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Year : 2021  |  Volume : 3  |  Issue : 2  |  Page : 83-87

Trunk rotation exercises versus sit-to-stand training with step-foot position on balance and gait in patients with chronic stroke

1 Neuro-Physiotherapist, PRS Neurosciences and Mechatronics Research Institute Private Limited, Bengaluru, Karnataka, India
2 Department of Neurology Physiotherapy, Padmashree Institute of Physiotherapy, Bengaluru, Karnataka, India

Correspondence Address:
Dr. Sudheera Kunduru
Padmashree Institute of Physiotherapy, Sulikere Post, Kommaghatta, Kengeri, Bengaluru- 560.060, Karnataka
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Source of Support: None, Conflict of Interest: None

DOI: 10.4103/ijptr.ijptr_50_21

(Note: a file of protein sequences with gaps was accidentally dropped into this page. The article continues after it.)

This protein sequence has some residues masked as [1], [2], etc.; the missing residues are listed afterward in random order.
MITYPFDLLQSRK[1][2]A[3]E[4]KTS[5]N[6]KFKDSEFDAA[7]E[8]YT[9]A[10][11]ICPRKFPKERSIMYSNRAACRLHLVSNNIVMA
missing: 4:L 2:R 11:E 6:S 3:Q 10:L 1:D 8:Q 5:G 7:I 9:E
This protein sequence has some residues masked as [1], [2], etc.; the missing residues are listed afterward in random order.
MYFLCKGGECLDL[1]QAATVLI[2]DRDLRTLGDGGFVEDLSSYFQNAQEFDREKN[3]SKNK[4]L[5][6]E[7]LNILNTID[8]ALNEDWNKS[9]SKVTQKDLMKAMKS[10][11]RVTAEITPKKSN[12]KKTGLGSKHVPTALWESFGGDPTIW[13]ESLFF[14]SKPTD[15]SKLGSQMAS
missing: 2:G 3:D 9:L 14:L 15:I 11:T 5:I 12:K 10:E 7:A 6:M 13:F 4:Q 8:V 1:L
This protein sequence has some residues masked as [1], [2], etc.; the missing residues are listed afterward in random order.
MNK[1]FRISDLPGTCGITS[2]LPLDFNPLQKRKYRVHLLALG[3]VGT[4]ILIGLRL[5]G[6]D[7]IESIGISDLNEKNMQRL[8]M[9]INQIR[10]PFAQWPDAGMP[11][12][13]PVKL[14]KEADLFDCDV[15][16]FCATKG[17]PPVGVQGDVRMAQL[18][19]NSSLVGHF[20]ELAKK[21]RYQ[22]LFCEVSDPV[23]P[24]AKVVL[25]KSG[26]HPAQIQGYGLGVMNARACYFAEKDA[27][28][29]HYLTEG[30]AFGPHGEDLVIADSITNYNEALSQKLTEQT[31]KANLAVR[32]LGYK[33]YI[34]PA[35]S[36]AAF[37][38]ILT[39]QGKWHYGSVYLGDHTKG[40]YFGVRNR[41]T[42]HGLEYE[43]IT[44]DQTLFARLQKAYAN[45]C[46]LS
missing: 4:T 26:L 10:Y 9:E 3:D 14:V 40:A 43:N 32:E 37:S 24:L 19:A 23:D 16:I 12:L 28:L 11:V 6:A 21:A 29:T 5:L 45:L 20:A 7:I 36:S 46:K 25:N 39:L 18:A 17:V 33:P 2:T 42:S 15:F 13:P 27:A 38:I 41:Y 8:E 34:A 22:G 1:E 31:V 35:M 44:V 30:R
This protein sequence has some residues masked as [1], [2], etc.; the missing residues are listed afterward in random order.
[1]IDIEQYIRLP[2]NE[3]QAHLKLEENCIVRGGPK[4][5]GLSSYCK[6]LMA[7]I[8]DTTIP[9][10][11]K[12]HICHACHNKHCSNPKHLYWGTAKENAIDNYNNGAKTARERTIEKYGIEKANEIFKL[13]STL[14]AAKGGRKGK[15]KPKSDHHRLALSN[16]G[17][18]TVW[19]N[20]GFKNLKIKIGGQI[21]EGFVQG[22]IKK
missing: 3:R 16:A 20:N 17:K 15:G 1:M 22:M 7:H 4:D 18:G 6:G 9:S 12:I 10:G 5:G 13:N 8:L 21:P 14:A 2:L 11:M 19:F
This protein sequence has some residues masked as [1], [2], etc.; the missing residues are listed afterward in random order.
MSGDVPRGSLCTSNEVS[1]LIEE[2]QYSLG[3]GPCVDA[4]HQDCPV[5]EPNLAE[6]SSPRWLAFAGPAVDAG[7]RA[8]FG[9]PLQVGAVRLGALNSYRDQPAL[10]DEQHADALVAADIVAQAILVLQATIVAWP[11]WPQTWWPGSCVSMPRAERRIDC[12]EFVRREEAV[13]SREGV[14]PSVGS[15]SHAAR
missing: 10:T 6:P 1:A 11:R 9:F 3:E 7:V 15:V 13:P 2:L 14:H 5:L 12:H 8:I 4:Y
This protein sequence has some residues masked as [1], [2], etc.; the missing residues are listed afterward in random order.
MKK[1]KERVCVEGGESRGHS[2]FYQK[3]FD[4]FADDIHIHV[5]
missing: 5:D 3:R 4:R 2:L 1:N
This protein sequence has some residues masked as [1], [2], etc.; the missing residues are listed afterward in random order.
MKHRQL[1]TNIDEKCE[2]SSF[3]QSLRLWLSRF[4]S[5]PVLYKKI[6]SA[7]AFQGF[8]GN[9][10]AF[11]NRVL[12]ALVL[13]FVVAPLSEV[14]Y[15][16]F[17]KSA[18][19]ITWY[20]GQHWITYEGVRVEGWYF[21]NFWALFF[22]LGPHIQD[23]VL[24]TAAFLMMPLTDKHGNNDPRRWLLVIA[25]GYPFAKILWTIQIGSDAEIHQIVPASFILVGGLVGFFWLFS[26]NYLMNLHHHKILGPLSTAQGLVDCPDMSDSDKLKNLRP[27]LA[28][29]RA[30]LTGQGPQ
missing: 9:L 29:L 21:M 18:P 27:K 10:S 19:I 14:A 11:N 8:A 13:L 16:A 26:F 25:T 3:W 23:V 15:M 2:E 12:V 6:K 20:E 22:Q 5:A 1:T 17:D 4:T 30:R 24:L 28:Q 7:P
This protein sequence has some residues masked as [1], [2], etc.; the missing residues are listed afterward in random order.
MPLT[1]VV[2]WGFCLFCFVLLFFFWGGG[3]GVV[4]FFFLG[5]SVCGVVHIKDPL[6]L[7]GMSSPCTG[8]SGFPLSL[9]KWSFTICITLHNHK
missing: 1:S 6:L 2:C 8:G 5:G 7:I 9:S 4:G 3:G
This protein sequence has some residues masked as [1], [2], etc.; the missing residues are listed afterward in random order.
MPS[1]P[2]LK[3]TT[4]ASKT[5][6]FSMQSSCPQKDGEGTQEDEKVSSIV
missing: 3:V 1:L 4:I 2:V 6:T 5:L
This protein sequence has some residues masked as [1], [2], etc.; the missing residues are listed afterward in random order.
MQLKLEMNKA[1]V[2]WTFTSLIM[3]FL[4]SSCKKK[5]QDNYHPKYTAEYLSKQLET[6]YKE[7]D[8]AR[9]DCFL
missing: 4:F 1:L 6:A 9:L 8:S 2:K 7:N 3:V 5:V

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Context: Muscle weakness, decreased range of motion, abnormal muscle tone, incoordination, and multisensory disintegration in stroke patients can lead to balance disturbances, reduced mobility, and higher risk for falls. There is paucity in literature whether trunk rotation exercises or sit-to-stand training protocol would be more beneficial for stroke-related disability. Aims: The aim of this study is to determine the comparative effect of trunk rotation exercises and sit-to-stand training with step-foot position on balance and gait in patients with chronic stroke. Settings and Design: Experimental study was carried out at tertiary care center. Subjects and Methods: Thirty stroke patients were recruited and randomly included in one of the two study groups. Group A was given trunk rotation exercises and Group B received sit-to-stand training with step-foot position for 30 min, 3 times a week, for 4 weeks. Both the groups received conventional physiotherapy for another 30 min. Balance and gait were assessed before and postintervention using the Berg Balance Scale (BBS) and Dynamic Gait Index (DGI), respectively. Statistical Analysis Used: The Mann–Whitney U-test was applied for the comparison of group data. Results: When BBS and DGI were compared at pre-and postintervention time, results were statistically significant for both groups (P < 0.001). However, when between groups posttest scores were compared for BBS and DGI, results were statistically not significant (P > 0.05). Conclusion: Both trunk rotation exercises and sit-to-stand training with step-foot position were equally effective in improving balance and gait in chronic poststroke subjects.

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